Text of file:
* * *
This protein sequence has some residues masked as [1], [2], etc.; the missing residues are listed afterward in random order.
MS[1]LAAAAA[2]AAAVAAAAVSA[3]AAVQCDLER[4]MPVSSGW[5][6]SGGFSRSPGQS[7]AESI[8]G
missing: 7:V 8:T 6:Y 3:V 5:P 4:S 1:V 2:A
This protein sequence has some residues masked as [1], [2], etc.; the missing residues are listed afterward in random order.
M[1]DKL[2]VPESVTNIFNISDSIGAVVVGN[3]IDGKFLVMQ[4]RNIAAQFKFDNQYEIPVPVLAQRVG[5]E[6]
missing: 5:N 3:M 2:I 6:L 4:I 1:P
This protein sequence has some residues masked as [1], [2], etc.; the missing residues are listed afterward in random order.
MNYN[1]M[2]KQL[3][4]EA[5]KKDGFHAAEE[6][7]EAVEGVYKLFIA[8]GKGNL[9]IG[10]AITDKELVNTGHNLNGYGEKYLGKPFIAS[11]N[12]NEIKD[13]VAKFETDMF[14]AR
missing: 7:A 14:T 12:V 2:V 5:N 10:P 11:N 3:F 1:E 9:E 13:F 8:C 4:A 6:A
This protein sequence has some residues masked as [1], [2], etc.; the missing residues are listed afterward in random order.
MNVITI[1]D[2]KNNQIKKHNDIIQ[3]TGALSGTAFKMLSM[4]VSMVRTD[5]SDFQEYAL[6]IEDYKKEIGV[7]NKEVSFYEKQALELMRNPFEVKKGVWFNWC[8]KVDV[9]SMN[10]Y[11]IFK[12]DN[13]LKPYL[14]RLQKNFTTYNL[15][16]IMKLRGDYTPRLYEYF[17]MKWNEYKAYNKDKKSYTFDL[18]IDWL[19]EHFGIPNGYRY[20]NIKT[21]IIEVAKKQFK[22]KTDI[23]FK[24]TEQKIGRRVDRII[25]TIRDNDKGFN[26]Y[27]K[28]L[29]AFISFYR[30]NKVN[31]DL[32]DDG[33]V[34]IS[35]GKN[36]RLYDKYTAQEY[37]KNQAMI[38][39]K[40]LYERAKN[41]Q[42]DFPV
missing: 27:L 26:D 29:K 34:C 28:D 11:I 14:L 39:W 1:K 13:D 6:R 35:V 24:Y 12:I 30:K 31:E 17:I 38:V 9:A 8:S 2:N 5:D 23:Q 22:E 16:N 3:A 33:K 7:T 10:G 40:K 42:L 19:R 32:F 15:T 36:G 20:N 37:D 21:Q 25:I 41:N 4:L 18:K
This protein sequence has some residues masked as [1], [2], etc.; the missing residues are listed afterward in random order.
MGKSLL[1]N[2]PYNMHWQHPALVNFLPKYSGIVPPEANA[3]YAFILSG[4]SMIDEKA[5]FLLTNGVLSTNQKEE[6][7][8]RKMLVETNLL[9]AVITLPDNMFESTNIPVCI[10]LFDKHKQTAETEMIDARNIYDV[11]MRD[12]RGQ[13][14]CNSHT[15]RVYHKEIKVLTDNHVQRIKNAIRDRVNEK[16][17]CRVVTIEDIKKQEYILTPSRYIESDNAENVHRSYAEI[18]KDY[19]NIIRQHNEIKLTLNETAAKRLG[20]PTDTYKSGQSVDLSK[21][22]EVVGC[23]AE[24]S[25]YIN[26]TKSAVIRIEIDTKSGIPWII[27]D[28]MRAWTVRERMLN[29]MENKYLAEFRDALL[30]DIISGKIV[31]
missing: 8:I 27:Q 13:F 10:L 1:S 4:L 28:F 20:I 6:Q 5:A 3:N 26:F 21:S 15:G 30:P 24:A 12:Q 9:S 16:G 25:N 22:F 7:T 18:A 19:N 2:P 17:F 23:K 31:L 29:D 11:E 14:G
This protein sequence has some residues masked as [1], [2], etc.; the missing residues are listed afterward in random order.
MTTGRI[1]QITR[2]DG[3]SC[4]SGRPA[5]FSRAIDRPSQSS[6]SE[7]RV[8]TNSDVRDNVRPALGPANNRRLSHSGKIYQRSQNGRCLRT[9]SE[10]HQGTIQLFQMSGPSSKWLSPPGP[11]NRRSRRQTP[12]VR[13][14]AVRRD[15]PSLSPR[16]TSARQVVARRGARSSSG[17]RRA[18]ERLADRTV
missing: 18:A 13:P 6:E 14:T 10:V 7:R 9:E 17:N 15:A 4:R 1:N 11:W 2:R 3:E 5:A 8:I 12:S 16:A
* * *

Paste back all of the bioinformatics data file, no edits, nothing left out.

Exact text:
This protein sequence has some residues masked as [1], [2], etc.; the missing residues are listed afterward in random order.
MS[1]LAAAAA[2]AAAVAAAAVSA[3]AAVQCDLER[4]MPVSSGW[5][6]SGGFSRSPGQS[7]AESI[8]G
missing: 7:V 8:T 6:Y 3:V 5:P 4:S 1:V 2:A
This protein sequence has some residues masked as [1], [2], etc.; the missing residues are listed afterward in random order.
M[1]DKL[2]VPESVTNIFNISDSIGAVVVGN[3]IDGKFLVMQ[4]RNIAAQFKFDNQYEIPVPVLAQRVG[5]E[6]
missing: 5:N 3:M 2:I 6:L 4:I 1:P
This protein sequence has some residues masked as [1], [2], etc.; the missing residues are listed afterward in random order.
MNYN[1]M[2]KQL[3][4]EA[5]KKDGFHAAEE[6][7]EAVEGVYKLFIA[8]GKGNL[9]IG[10]AITDKELVNTGHNLNGYGEKYLGKPFIAS[11]N[12]NEIKD[13]VAKFETDMF[14]AR
missing: 7:A 14:T 12:V 2:V 5:N 10:P 11:N 3:F 1:E 9:E 13:F 8:C 4:A 6:A
This protein sequence has some residues masked as [1], [2], etc.; the missing residues are listed afterward in random order.
MNVITI[1]D[2]KNNQIKKHNDIIQ[3]TGALSGTAFKMLSM[4]VSMVRTD[5]SDFQEYAL[6]IEDYKKEIGV[7]NKEVSFYEKQALELMRNPFEVKKGVWFNWC[8]KVDV[9]SMN[10]Y[11]IFK[12]DN[13]LKPYL[14]RLQKNFTTYNL[15][16]IMKLRGDYTPRLYEYF[17]MKWNEYKAYNKDKKSYTFDL[18]IDWL[19]EHFGIPNGYRY[20]NIKT[21]IIEVAKKQFK[22]KTDI[23]FK[24]TEQKIGRRVDRII[25]TIRDNDKGFN[26]Y[27]K[28]L[29]AFISFYR[30]NKVN[31]DL[32]DDG[33]V[34]IS[35]GKN[36]RLYDKYTAQEY[37]KNQAMI[38][39]K[40]LYERAKN[41]Q[42]DFPV
missing: 27:L 26:D 29:K 34:C 28:D 11:I 14:L 39:W 1:K 13:D 6:R 35:V 24:Y 12:I 30:K 31:E 17:I 38:V 9:A 8:S 2:N 5:D 23:Q 22:E 16:N 3:A 33:K 7:T 10:G 40:K 42:L 19:R 32:F 15:T 36:G 20:N 37:D 21:Q 25:I 41:N 4:L 18:K
This protein sequence has some residues masked as [1], [2], etc.; the missing residues are listed afterward in random order.
MGKSLL[1]N[2]PYNMHWQHPALVNFLPKYSGIVPPEANA[3]YAFILSG[4]SMIDEKA[5]FLLTNGVLSTNQKEE[6][7][8]RKMLVETNLL[9]AVITLPDNMFESTNIPVCI[10]LFDKHKQTAETEMIDARNIYDV[11]MRD[12]RGQ[13][14]CNSHT[15]RVYHKEIKVLTDNHVQRIKNAIRDRVNEK[16][17]CRVVTIEDIKKQEYILTPSRYIESDNAENVHRSYAEI[18]KDY[19]NIIRQHNEIKLTLNETAAKRLG[20]PTDTYKSGQSVDLSK[21][22]EVVGC[23]AE[24]S[25]YIN[26]TKSAVIRIEIDTKSGIPWII[27]D[28]MRAWTVRERMLN[29]MENKYLAEFRDALL[30]DIISGKIV[31]
missing: 8:I 27:Q 13:F 10:L 1:S 4:L 28:F 20:I 6:Q 5:A 3:N 26:F 21:S 15:G 30:P 24:A 12:Q 9:S 16:G 25:N 22:F 7:T 18:A 19:N 2:P 17:F 23:K 31:L 29:D 11:E 14:G
This protein sequence has some residues masked as [1], [2], etc.; the missing residues are listed afterward in random order.
MTTGRI[1]QITR[2]DG[3]SC[4]SGRPA[5]FSRAIDRPSQSS[6]SE[7]RV[8]TNSDVRDNVRPALGPANNRRLSHSGKIYQRSQNGRCLRT[9]SE[10]HQGTIQLFQMSGPSSKWLSPPGP[11]NRRSRRQTP[12]VR[13][14]AVRRD[15]PSLSPR[16]TSARQVVARRGARSSSG[17]RRA[18]ERLADRTV
missing: 18:A 13:P 6:E 14:T 10:V 7:R 9:E 17:N 15:A 4:R 1:N 11:W 2:R 3:E 5:A 8:I 12:S 16:A